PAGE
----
On September 6, 2018, the Supreme Court of India ruled that Section 377 of the Indian Penal Code was unconstitutional. The section – enacted in 1861 when India was still a British colony – effectively criminalized gay sex.
India’s LGBT communities erupted in euphoria. The Indian and international press joined in the jubilation with one BBC headline ringing, “India’s Supreme Court Legalizes Gay Sex … ”
The Supreme Court’s decision marks an important beginning for India’s LGBT and for the country. For India’s sexual minorities, it represents a victory in a long struggle against an inhumane and draconian law. For India, the ruling holds the promise of a new era where India starts to step out from the shadows of its colonial past.
I too was euphoric after reading the headlines only to confront a few sober realities.
First, the Supreme Court of India ruling has not legalized gay sex. It has declared that the law discriminated against LGBT sex is unconstitutional. The law is still in force and cannot be repealed or amended except by an act of Parliament.
Second, as long as it remains on the books, the section will continue to be invoked. Certainly, a better off and well-informed gay Indian will now challenge a policeman who tries to lay a charge. But those LGBT Indians who are poor, working class or villagers are less likely to contest the enforceability of the law.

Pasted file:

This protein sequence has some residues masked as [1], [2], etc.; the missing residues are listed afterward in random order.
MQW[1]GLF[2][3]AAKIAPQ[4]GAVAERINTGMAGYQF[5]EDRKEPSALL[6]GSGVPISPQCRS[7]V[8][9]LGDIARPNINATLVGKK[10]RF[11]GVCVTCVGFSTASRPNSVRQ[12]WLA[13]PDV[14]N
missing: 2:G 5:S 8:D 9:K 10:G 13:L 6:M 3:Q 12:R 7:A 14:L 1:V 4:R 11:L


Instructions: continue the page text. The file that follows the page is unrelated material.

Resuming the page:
Third, the ruling leaves untouched the more basic challenges facing India’s LGBT communities. In particular, the ruling does not recognize India’s LGBT communities as legal persons who can claim basic rights or freedoms as any other Indian. It has brought India’s LGBT persons out of the shadow of criminality, without making them persons under the law.
If anything, the Supreme Court ruling stands for the same principle that Canadian Prime Minister Pierre Trudeau made back in 1967 that “there’s no place for the state in the bedrooms of the nation.” Tushar Mehta, the Assistant Solicitor-General for the Government of India, has otherwise made it clear that the Government of India will construe the ruling narrowly so as not to accord legal status to the LGBT citizens of India in terms of marriage, property rights, government benefits or inheritance.
India’s LGBT communities have just won their first battle against the state, but their war for recognition as equal citizens under the law has yet to begin.